We live in a world permeated by digital technologies. Still, however, this digitization is not always reflected in the learning environments of higher education institutions, which raises questions about the adequacy of the instructional outcomes. In this paper, I maintain that the concept of the inverted or flipped classroom may be a fruitful path to including learning “hands-on” with technology even in learning environments absent of any technological resources. The rationale for this proposition is that flipped elements transfer the demand for technology from the teaching environment to the student. I report on a design-based research project to put this claim to a first test. The qualitative and quantitative data collected all support the idea that flipped classroom elements may help overcome differences in terms of availability of technology in different learning environments. The implications for universities and higher education teachers are discussed.

Cite as

Froehlich, D.E. (2018). Non-technological Learning Environments in a Technological World: Flipping Comes to the Aid. Journal of New Approaches in Educational Research, 7(2), 88-92. doi: 10.7821/naer.2018.7.304


New publication: Work in progress: the progression of competence-based employability

My paper “Work in progress: the progression of competence-based employability” was just published in Career Development International.


Purpose:  Employability and its components have received a lot of attention from scholars and practitioners. However, little is known about the interrelations between these different components of employability and how employees progress within their employability trajectories. Therefore, a model of such progression was constructed and tested using Van der Heijde and Van der Heijden’s (2006) employability measurement instrument. The paper aims to discuss these issues.

Design/methodology/approach: The propositions were tested empirically by applying a Rasch model using a sample of 167 Austrian business consultants.

Findings: The findings lend some support for the hypothesized progression model of employability. Specifically, the items measuring occupational expertise are largely located in the group of items that were relatively likely to be endorsed. Also, the items of personal flexibility and anticipation and optimization were, in general, less likely to be endorsed than the items of occupational expertise.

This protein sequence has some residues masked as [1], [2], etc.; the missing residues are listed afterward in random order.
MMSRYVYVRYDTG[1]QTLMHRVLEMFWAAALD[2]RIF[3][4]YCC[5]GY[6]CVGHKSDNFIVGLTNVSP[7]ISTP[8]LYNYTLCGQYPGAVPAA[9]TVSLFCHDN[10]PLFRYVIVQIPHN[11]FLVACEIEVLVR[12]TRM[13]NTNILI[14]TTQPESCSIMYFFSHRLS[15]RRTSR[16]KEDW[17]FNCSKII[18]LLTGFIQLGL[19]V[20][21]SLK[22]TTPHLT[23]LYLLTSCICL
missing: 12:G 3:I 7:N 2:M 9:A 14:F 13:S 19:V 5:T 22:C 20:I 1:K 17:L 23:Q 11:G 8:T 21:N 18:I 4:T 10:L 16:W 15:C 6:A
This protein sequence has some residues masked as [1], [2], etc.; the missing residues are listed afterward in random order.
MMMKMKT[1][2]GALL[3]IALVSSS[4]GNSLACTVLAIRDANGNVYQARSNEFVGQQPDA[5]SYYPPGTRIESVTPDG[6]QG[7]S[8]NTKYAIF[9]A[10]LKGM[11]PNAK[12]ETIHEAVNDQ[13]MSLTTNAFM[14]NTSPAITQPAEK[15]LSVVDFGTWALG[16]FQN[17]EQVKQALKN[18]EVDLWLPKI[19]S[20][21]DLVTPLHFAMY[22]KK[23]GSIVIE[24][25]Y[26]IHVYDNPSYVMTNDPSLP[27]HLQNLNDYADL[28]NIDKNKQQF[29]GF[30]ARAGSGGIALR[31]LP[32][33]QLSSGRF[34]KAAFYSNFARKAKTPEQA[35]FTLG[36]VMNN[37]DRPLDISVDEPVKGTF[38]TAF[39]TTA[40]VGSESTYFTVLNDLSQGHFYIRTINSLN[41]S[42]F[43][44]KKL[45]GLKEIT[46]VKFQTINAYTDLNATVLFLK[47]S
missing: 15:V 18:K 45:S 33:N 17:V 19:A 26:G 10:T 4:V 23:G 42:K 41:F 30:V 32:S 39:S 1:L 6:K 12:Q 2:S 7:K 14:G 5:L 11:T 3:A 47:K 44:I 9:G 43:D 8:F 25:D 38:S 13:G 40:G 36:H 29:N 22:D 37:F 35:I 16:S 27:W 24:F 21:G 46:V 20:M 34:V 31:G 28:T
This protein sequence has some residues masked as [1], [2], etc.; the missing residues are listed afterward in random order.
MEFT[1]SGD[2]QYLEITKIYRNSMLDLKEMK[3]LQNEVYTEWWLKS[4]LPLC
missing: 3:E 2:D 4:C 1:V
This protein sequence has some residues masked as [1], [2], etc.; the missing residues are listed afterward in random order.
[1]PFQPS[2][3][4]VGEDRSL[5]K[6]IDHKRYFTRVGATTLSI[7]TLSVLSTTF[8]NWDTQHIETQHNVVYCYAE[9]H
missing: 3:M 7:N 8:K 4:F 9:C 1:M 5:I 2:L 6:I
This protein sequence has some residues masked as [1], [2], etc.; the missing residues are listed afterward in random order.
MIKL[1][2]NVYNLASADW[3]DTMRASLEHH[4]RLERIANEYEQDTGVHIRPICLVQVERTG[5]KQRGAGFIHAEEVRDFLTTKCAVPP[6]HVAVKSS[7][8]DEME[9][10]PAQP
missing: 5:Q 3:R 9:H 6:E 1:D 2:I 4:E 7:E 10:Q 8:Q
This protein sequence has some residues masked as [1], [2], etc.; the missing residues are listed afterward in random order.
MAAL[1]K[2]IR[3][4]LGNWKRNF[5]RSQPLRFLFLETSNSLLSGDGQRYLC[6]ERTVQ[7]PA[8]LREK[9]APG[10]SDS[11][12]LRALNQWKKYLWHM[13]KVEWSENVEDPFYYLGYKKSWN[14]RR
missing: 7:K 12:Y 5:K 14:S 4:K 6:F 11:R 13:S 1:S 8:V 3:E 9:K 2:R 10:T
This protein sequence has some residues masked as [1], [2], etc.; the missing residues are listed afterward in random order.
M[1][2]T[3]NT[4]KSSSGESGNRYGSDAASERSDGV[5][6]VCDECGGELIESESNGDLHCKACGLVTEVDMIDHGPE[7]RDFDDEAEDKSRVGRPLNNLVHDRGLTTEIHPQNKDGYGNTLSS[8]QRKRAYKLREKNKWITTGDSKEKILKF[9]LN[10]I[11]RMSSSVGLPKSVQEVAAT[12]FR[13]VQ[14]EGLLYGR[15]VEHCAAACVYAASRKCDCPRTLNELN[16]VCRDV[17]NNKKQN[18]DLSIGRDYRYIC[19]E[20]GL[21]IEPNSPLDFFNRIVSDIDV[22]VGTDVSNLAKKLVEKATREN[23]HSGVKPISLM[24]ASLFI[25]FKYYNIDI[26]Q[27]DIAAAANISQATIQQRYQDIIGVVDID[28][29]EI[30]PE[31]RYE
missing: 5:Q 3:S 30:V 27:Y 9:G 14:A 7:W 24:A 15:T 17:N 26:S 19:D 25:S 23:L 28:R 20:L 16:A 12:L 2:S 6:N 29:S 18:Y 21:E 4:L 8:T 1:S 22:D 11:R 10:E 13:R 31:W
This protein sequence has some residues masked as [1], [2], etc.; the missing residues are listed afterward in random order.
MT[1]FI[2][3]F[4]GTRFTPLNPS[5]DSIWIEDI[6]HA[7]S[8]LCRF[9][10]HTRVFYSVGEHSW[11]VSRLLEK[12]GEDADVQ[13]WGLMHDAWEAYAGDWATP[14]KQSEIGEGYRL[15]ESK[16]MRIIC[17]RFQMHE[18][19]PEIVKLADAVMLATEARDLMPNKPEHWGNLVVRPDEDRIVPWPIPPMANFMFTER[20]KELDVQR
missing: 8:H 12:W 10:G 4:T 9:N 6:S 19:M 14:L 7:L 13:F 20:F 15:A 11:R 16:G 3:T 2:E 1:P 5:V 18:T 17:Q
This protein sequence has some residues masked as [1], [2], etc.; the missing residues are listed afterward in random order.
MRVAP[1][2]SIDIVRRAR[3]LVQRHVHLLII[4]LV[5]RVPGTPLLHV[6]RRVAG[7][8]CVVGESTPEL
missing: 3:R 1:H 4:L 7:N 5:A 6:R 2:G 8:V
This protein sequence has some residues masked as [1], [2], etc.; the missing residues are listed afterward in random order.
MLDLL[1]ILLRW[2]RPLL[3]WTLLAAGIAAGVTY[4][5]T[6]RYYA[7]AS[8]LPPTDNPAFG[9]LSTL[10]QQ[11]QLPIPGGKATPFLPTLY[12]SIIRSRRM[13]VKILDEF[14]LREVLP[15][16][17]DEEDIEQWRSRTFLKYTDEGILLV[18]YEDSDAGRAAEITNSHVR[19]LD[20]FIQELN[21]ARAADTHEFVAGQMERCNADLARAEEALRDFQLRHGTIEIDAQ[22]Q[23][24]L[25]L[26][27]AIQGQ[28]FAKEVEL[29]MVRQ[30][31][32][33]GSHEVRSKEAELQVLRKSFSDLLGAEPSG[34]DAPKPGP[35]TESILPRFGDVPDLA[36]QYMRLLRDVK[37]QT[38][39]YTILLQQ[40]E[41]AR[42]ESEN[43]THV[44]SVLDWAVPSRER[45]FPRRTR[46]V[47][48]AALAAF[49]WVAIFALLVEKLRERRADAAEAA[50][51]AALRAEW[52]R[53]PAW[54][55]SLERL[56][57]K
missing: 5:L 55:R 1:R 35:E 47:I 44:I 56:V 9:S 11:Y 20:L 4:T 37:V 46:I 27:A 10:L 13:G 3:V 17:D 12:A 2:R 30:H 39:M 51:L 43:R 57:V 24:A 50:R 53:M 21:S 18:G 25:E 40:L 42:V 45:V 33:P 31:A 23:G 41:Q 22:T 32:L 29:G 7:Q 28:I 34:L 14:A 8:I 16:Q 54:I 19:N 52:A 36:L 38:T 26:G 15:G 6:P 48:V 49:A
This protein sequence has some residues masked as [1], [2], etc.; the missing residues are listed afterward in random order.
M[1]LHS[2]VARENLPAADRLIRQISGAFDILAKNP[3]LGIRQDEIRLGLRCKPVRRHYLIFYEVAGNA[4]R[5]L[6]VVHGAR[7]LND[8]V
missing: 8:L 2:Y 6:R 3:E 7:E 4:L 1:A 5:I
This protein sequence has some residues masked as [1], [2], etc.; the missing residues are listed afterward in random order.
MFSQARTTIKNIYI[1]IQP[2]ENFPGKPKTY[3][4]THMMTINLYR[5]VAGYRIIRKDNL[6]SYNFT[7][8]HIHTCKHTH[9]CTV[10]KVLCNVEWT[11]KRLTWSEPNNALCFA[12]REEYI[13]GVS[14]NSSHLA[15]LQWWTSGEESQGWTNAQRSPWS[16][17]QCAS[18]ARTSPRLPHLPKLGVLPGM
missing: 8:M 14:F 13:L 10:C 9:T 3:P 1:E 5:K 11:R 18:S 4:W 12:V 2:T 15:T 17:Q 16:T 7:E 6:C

Research limitations/implications: The major thrust of this paper is a theoretical one. However, the empirical demonstration tentatively supports the proposed model, which implies that further, more robust longitudinal research in this direction may be a worthwhile endeavor.

Practical implications: By understanding which competences are important at which stage or across which stages of an individual’s career, career advisors and human resource management professionals can give more targeted advice concerning career management practices.

Originality/value: The present study contributes to the literature by investigating how employees may make progress within their employability trajectories.

Cite as

Froehlich, D. E., Liu, M., & Van der Heijden, B. I. J. M. (2018). Work in Progress: The Progression of Competence-Based Employability. Career Development International, 23(2), 230–244.

New publication: Development and validation of the short-form employability five-factor instrument

A new publication that I co-authored was recently published. In this article, we validated a short version of Van der Heijde and Van der Heijden’s (2006) employability questionnaire.


A 22-item short-form of the 47-item Employability Five-Factor instrument (Van der Heijde & Van der Heijden, 2006; Van der Heijden, De Lange, Demerouti, & Van der Heijde, 2009) was developed and validated across five empirical survey studies. The Short-Form Employability instrument has consistent and acceptable internal consistencies and a similar factor structure across all samples studied. The outcomes favor a five-dimensional operationalization of the employability construct over a one-dimensional higher-order construct, with good discriminant validity of the underlying employability dimensions. Moreover, since the five dimensions of employability all appeared to be significantly related to both objective and subjective career success outcome measures, the predictive validity of the shortened tool is promising. The Short-Form Employability instrument facilitates further scientific HRM and career research without compromising its psychometric qualities.